The spectators were seated in five long rows, roughly 85 women altogether, all of them wearing the same outfit. Dark blue pants, white sneakers and light blue tops with black stenciling on the back.
"L.A. County Jail."
Because they can't attend a concert at Disney Hall, L.A. Philharmonic violinist Vijay Gupta ['07MM] told the inmates, it was his privilege to bring the music to them. His quartet began with the first movement of Haydn's "Sunrise," and the reaction was immediate.
A woman in the first row closed her eyes and smiled. In the second row, two women wept. And in the third row, a woman sat upright on the edge of her seat, hands clasped under her chin, a look of wonderment on her face.
The light was harsh, and through the windows of the multipurpose area on the second floor of Twin Towers, rows of small cells could be seen. So it wasn't the most intimate of venues, nor the cheeriest, but that didn't matter.
When the first piece ended, there were howls of approval. Some of the women stood and applauded, and the musicians seemed just as awed as their fans.
"Thank you for reminding us why we make music in the first place," Gupta told the audience.
And then it was on to the second movement of Mozart's Duo in B-flat, and as I listened, less than a week before Thanksgiving, I noted a message scrawled on a blackboard:
"When there is compassion, giving is not a burden but a joy."
Gupta began performing at homeless shelters and mental health agencies several years ago after meeting my friend Nathaniel Ayers. Gupta was inspired by the Juilliard-trained musician, who was diagnosed with schizophrenia decades ago and ended up homeless on skid row, where he played music day and night to escape his troubles.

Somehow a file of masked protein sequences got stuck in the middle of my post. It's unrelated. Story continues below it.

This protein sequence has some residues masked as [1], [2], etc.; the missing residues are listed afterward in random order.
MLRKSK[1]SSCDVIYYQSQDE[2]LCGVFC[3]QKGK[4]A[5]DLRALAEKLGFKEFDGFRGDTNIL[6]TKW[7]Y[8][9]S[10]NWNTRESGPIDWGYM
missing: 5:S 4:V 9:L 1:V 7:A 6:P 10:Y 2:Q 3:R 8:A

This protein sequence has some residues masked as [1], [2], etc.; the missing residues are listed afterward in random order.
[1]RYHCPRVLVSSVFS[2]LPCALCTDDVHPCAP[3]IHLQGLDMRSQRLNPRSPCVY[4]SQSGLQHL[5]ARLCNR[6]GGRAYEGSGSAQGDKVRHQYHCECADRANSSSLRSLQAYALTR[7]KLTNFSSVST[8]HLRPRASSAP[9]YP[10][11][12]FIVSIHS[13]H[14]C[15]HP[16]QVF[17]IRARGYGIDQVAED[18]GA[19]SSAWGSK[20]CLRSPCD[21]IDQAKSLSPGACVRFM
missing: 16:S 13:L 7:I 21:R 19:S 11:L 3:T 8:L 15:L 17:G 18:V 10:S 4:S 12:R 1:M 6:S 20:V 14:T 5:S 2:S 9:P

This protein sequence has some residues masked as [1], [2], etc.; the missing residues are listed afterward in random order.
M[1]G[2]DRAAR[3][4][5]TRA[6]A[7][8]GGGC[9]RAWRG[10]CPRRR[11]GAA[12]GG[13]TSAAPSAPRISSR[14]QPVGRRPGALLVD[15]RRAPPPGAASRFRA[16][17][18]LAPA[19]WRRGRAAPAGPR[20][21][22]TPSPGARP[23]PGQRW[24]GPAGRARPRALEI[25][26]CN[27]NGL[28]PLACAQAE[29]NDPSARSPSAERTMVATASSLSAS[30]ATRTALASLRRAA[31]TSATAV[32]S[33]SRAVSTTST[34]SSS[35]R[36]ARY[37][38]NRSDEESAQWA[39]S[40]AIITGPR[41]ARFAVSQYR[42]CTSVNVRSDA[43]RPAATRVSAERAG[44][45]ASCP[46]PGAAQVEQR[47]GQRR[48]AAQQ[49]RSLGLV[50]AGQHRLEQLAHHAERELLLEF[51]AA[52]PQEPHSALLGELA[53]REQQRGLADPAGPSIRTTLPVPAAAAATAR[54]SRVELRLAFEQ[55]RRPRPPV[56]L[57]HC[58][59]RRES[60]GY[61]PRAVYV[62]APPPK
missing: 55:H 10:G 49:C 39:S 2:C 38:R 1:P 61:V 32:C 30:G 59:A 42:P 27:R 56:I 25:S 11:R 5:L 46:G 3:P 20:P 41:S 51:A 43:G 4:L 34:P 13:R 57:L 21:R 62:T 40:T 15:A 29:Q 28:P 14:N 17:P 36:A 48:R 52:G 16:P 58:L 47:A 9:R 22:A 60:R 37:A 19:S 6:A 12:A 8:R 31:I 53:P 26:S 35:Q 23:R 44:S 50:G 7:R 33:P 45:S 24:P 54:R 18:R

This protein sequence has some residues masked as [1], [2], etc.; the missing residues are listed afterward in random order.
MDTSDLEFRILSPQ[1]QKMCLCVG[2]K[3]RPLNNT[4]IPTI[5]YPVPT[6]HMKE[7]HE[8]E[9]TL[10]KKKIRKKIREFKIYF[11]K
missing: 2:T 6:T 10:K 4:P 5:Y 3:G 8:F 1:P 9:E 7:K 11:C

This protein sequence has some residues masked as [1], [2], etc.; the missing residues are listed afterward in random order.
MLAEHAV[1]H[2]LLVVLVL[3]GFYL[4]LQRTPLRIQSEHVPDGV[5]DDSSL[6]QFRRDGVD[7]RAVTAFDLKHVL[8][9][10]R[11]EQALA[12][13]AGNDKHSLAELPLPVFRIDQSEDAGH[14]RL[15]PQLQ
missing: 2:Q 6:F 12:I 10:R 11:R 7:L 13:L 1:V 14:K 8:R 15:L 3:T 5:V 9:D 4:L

Gupta and Adam Crane, another mutual friend, formed a nonprofit called Street Symphony and began recruiting local musicians for their cause. And then Gupta met L.A. County Superior Court Judge Rand Rubin, who gladly arranged for Gupta and his cohorts to go to jail.
Rubin was a backer of the county's merit-based incarceration program, in which motivated inmates study while in jail to prepare for life after release. Recidivism among participants is 27% lower than for the general population, Rubin said, and he thought music would be a soothing and enriching reward for the enrollees.
On Friday, Rubin told the inmates that he and other judges would like for them to move past the revolving door of incarceration. The jail concert they were about to hear, he told them before introducing the musicians, would be the 57th in three years.
"We have had classical, gypsy music, jazz, rhythm-only percussion, and they love all music, absolutely," Rubin told me. "All you have to do is introduce it and there's almost an immediate bond between those in custody and the musicians."
Gupta told me he thinks the enthusiastic reactions are not about the genre of music.
"It's the fact that we're there — that we show up for them.... It's about the offering."
When he first visited Ayers at a skid row mental health agency, Gupta said, it occurred to him that "this place needs music as much as the concert hall needs it."
He reached out to Marv Southard, director of the county's mental health department, and the concerts began falling into place all over town — a total of 160 and counting, including the 57 jail concerts.
"The more I saw, the more I felt I didn't have a choice not to play the concerts," said Gupta.